AMERICAN AIRLINES LAUNCHES WEEKLY FLIGHT FROM MIAMI TO THE POINTE-A-PITRE THIS SPRING

The Island of Guadeloupe – Grande Terre, Basse Terre, Marie Galante, Les Saintes (Terre de Haut and Terre de Bas), la Désirade, Saint Martin and Saint Barthélemy – welcome you to the Caribbean!

Starting April 6, 2013, AMERICAN AIRLINES will operate a weekly non-stop flight to POINTE-A-PITRE (PTP) from Miami, gp_map2announces the GUADELOUPE ISLANDS TOURIST BOARD.

The weekly flight (AA512) from Miami will leave at 11:15 am and arrives in Guadeloupe at 2:25 pm. The return flight (AA1773) to Miami will leave Guadeloupe at 3:30 pm and arrive in Miami at 7:05 pm.

The late morning departure is designed to enable passengers to benefit from easy connections from around the US, arriving in the GUADELOUPE ISLANDS in the afternoon. American Airlines will fly a Boeing 737 aircraft, offering the comfort of 16 business class and 134 economy class seats.

This so French, undeniably Caribbean archipelago is the Caribbean’s best kept secret and a destination that has it all: rain forests, waterfalls, crystal-clear waters, white sandy beaches, charming villages, exquisite cuisine, and French culture.

Like a gargantuan butterfly that has landed between ANTIGUA and DOMINICA, Guadeloupe is primarily made up of two main islands connected by a narrow channel. The left “wing” is called the GRANDE-TERRE, and the right “wing” is the BASSE-TERRE. Guadeloupe also includes smaller surrounding islands: MARIE-GALANTE, LA DESIRADE and LES SAINTES. The very efficient inter-island connection network makes the GUADELOUPE ARCHIPELAGO a premier island-hopping destination, as all the islands are located within a mere 20-45 minute boat ride.

Beach on Le Grande Terre, Guadeloupe

Beach on Le Grande Terre, Guadeloupe

Guadeloupe (an integral part of France, as are the other overseas departments) is a Caribbean island located in the Leeward Islands, in the Lesser Antilles, with a land area of 1,628 square kilometers (629 sq. mi) and a population of 400,000.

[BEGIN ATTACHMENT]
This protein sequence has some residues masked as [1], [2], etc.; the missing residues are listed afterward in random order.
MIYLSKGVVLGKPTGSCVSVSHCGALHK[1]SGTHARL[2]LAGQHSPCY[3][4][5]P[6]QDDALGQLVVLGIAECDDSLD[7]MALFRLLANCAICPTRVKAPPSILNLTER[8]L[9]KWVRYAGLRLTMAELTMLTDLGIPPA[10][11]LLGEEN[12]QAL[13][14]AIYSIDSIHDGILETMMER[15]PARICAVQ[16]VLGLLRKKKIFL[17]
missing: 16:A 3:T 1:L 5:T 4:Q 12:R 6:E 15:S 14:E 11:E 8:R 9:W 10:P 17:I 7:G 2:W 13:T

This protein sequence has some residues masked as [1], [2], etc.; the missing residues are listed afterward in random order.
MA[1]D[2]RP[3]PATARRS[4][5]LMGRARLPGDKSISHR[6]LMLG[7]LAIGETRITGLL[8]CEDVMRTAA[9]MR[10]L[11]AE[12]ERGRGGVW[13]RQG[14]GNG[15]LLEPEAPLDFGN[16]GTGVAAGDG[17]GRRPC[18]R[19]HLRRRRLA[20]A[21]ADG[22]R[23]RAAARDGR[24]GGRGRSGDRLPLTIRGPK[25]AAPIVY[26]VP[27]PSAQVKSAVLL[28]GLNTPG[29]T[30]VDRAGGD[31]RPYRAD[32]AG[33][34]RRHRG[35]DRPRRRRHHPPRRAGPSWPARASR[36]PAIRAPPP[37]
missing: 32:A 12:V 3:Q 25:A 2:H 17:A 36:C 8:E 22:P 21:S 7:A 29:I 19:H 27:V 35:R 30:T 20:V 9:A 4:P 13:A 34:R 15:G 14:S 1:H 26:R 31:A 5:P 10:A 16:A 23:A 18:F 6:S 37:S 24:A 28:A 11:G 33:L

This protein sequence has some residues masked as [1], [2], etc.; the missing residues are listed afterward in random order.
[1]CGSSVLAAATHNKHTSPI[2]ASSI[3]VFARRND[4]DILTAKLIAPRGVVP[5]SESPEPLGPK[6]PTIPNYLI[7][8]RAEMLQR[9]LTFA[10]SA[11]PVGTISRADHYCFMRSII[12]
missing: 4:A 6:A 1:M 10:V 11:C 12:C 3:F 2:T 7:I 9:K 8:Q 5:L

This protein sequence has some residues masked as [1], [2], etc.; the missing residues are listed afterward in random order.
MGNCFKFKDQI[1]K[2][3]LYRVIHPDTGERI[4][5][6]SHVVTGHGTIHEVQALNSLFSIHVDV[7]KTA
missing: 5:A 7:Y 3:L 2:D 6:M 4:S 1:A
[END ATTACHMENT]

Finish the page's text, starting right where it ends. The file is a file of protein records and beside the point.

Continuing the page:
French Creole Food

French Creole Food

Don’t miss the spectacular waterfalls in the jungle of Basse-Terre. Some are within 5-10 minutes walking distance from the nearest parking, while others may require at least 3-4 hours of hiking and are, of course less frequented by other tourists. If solitude is your thing, you might find yourself alone at a spectacular waterfall in the middle of nowhere – an amazing experience.

The local rum distilleries offer tours, so check for opening times as they may vary from season to season. These tours are certainly worthwhile since rum production is a very integral part of Guadeloupe’s economy. And sampling the local rums is definitely worth the while.

View from Marie-Galante beach on the Guadeloupe Islands.  (PRNewsFoto/Guadeloupe Islands Tourist Board)

View from Marie-Galante beach on the Guadeloupe Islands. (PRNewsFoto/Guadeloupe Islands Tourist Board)

La Caravelle Beach, Guadeloupe

La Caravelle Beach, Guadeloupe

Even though they might not be the best way to get around the island, a ride on the bus is still an experience you should not miss. Cheap, full of locals, conducted by fearless drivers, you can enjoy the beautiful Caribbean panorama to the sound of GUADELOUPEAN ZOUK MUSIC. Some routes are not good for passengers with weak stomachs. Scuba diving and snorkeling are recommended, as there is an amazing assortment of tropical fish, even in water less than one meter deep. For those who can’t swim, glass bottomed boat trips are yet another option to enjoy the water wonderland beyond the shore.

Small Island in Guadeloupe

Small Island in Guadeloupe

There are many festivals to attend to in Guadeloupe. In Guadeloupe they call them “parties on the street”. And use colorful ribbons tied around their wrists to resemble the colors of all the nations. Their parties usually last all through the night until the early morning.

Since greenery is a big part of Guadeloupeans’ national pride, ecotourism has been a key aspect to the development of the destination.guadeloupe-flag Active Fauna and Flora protection programs have been implemented for the past 30 years resulting in an entirely preserved environment today.

French imports make dining on the Islands a true delight. The destination boasts over 200 restaurants, some of which are located on porches of local homes, serving everything from Ti ‘Punch to local Creole creations such as stuffed land crabs, stewed conch and curry dishes.

The Guadeloupe Islands are perfect for any type of adventure. From exploring the lush scenery to hiking up the summit of LA SOUFRIERE VOLCANO to canoeing on the hidden rivers in the National Park, Guadeloupe really has something for everyone. Go kayaking down the COUSTEAU RESERVE, or delve into a culinary adventure by trying “Nouvelle Cuisine Creole,” the perfect combination of French Savoir Faire and Caribbean flavors.

For more information on the Caribbean’s best kept secret visit www.guadeloupe-islands.com